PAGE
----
Source: Vatican News
Yesterday, Pope Francis met 33 refugees who had arrived through a humanitarian corridor, from the Greek island of Lesbos. During the meeting he unveiled a cross in the Vatican's Belvedere Courtyard to remember all migrants and refugees who are forced to make perilous journeys in search of a better life.
The Pope spoke about two life jackets. The first one was given to him a few years ago by a group of rescuers. It had been worn by a girl who drowned in the Mediterranean.
The second one, delivered to Pope Francis by another group of rescuers just a few days ago, belonged to a migrant who was lost at sea last July. No one knows who he was or where he came from.
The Pope told the refugees that he had donated the first life jacket to the two undersecretaries from the Migrants and Refugees Section, at the Dicastery for Promoting Integral Human Development, telling them 'This is your mission'.
Pope Francis said he wanted it "to mean the inescapable commitment of the Church to save the lives of migrants, so that then we could welcome, protect, promote and integrate them."
He stressed that it was injustice that forced many migrants to leave their lands, and to suffer abuse and torture in detention camps. "It is injustice that rejects them and causes them to die at sea," he said.
The Holy Father said: "In the Christian tradition, the cross is a symbol of suffering and sacrifice, but also of redemption and salvation. Unveiling, what he called, a "crucified" life jacket on a transparent resin cross, Pope Francis said he decided to do this, "to remind us that we must keep our eyes open ... keep our hearts open ... to remind everyone of the indispensable commitment to save every human life, a moral duty that unites believers and non-believers."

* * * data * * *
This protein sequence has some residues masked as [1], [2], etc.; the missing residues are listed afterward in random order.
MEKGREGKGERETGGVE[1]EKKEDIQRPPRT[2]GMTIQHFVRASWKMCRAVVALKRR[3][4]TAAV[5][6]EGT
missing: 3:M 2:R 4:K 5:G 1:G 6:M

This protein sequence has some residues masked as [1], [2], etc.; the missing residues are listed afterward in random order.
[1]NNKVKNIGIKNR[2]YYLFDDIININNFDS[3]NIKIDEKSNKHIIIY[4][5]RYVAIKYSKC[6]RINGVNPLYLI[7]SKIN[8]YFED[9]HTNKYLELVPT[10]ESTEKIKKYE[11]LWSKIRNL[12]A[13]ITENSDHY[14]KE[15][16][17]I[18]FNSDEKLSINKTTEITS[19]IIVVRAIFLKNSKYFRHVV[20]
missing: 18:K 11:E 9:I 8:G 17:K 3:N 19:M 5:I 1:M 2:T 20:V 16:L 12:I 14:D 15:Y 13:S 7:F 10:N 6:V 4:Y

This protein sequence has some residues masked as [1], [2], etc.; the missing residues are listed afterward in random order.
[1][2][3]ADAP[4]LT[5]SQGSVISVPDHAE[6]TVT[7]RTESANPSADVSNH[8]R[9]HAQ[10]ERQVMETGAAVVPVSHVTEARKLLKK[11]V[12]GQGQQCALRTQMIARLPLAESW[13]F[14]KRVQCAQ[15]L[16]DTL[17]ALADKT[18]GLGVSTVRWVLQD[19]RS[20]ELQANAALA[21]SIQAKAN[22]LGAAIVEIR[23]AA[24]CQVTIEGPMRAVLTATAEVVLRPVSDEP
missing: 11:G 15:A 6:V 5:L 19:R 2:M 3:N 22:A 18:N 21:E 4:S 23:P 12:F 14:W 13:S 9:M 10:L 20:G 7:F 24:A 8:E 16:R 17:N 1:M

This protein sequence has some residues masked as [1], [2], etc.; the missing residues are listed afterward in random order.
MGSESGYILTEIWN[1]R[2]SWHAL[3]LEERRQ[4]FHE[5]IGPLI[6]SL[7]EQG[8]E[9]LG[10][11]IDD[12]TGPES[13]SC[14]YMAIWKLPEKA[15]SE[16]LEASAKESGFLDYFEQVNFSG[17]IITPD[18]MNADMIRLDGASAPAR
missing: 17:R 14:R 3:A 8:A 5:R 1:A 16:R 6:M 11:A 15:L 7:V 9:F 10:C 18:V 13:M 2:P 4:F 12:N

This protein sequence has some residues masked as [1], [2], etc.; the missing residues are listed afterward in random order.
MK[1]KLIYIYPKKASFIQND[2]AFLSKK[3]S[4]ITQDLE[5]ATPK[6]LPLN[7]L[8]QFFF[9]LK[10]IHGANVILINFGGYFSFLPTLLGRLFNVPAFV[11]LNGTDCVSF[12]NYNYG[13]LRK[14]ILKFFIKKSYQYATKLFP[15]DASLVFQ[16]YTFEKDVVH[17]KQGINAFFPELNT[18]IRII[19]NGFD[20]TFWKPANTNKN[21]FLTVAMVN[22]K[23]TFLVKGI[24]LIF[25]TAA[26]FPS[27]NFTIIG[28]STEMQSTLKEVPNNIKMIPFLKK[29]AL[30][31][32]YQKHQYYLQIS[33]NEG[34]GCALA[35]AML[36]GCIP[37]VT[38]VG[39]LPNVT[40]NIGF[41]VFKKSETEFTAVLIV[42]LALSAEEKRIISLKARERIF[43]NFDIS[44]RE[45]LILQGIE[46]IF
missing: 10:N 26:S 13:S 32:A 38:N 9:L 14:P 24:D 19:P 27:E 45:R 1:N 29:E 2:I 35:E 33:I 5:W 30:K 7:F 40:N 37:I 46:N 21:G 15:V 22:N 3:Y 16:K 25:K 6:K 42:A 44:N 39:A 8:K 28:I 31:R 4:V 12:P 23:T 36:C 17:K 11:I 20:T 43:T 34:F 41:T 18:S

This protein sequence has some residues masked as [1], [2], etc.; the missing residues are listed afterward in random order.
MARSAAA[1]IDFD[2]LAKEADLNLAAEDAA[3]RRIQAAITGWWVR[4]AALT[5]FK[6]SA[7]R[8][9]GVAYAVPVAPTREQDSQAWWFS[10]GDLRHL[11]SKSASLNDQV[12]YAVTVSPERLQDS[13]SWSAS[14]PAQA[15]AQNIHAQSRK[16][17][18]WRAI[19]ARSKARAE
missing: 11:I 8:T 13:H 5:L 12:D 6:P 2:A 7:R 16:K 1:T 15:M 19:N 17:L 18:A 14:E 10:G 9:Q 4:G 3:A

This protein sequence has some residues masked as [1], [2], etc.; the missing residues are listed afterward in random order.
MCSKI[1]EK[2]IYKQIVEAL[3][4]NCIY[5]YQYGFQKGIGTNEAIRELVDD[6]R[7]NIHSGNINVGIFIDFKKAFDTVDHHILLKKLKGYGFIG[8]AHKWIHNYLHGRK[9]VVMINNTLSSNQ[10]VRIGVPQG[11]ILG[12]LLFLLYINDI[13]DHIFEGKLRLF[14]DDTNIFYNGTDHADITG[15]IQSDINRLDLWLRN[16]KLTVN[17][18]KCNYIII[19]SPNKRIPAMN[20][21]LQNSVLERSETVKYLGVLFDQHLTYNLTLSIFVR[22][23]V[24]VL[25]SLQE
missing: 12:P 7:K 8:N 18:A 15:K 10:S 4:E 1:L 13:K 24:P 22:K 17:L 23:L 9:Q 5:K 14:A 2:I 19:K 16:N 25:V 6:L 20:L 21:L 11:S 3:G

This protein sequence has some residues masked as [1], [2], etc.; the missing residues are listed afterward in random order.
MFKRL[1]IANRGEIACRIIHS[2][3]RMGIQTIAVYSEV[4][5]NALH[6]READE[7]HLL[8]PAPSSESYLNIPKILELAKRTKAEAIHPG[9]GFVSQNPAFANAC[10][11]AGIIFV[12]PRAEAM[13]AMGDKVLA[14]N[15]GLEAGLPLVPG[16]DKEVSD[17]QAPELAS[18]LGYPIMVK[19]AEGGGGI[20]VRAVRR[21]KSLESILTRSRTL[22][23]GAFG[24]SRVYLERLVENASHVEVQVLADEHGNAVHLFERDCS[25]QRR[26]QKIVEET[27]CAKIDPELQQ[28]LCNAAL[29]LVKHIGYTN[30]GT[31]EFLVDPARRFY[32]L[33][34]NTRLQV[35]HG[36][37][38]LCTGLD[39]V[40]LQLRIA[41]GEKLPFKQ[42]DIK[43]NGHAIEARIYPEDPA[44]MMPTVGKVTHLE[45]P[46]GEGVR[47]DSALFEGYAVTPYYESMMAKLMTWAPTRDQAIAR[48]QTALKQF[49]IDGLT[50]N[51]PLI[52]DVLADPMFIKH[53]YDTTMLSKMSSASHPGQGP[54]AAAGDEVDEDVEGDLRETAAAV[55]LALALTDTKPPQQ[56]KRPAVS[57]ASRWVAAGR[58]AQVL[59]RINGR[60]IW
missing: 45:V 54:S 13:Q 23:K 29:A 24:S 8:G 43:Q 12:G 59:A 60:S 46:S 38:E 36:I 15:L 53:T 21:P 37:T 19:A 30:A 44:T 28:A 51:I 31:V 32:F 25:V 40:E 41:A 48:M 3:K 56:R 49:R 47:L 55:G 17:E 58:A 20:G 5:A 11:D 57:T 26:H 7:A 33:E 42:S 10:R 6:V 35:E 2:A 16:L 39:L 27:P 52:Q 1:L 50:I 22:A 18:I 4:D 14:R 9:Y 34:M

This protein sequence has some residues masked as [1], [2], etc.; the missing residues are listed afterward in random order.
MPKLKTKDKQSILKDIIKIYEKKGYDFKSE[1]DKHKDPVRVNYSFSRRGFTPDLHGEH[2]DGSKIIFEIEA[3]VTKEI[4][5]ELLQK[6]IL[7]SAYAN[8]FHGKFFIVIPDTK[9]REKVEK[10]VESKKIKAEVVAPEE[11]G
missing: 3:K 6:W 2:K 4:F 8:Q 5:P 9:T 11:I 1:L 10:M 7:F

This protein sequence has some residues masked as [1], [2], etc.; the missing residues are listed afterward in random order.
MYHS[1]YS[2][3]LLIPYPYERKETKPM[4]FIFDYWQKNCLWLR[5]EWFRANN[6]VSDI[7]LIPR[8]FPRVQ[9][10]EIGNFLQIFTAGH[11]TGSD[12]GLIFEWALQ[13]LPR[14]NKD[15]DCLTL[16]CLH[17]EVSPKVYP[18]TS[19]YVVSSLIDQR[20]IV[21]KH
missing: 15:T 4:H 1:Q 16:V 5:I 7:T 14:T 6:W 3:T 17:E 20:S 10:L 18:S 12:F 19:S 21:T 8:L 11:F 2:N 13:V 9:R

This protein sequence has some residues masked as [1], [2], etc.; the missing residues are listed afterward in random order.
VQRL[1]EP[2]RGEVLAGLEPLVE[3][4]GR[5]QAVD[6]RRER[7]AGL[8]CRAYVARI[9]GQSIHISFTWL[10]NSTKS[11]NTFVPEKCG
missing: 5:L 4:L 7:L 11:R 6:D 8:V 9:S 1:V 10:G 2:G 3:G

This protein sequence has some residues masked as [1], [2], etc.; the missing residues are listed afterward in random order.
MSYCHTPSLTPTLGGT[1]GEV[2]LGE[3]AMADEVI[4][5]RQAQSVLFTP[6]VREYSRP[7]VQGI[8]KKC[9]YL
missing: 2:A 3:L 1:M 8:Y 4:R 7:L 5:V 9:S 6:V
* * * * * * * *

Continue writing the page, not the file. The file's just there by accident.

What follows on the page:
"How can we fail to hear the desperate cry of so many brothers and sisters who prefer to face a stormy sea rather than die slowly in Libyan detention camps, places of torture and ignoble slavery?"the Pope asked. "How can we remain indifferent to the abuses and violence of which they are innocent victims, leaving them at the mercy of unscrupulous traffickers? How can we "pass on," like the priest and the Levite of the parable of the Good Samaritan, making ourselves responsible for their death" Our ignorance is a sin," he said.
Pope Francis went on to say that it is not by blocking the rescue ships that the problem is solved. "Serious efforts must be made to empty the detention camps in Libya, evaluating and implementing all possible solutions," he said. "We must denounce and prosecute traffickers who exploit and abuse migrants," the Pope continued. "Economic interests must be put aside in order to focus on the person, each person, whose life and dignity are precious in the eyes of God." The Pope concluded: "we must help and save, because we are all responsible for the life of our neighbour, and the Lord will ask us to account for this at the moment of judgment."
Following the Pope's discourse the cross was carried by two of the refugees where it was blessed and hung on a wall in of memory all migrants and refugees who are forced to make perilous journeys in search of a better life.
We Need Your Support
ICN aims to provide speedy and accurate news coverage of all subjects of interest to Catholics and the wider Christian community. As our audience increases - so do our costs. We need your help to continue this work.
Please support our journalism by donating today.Donate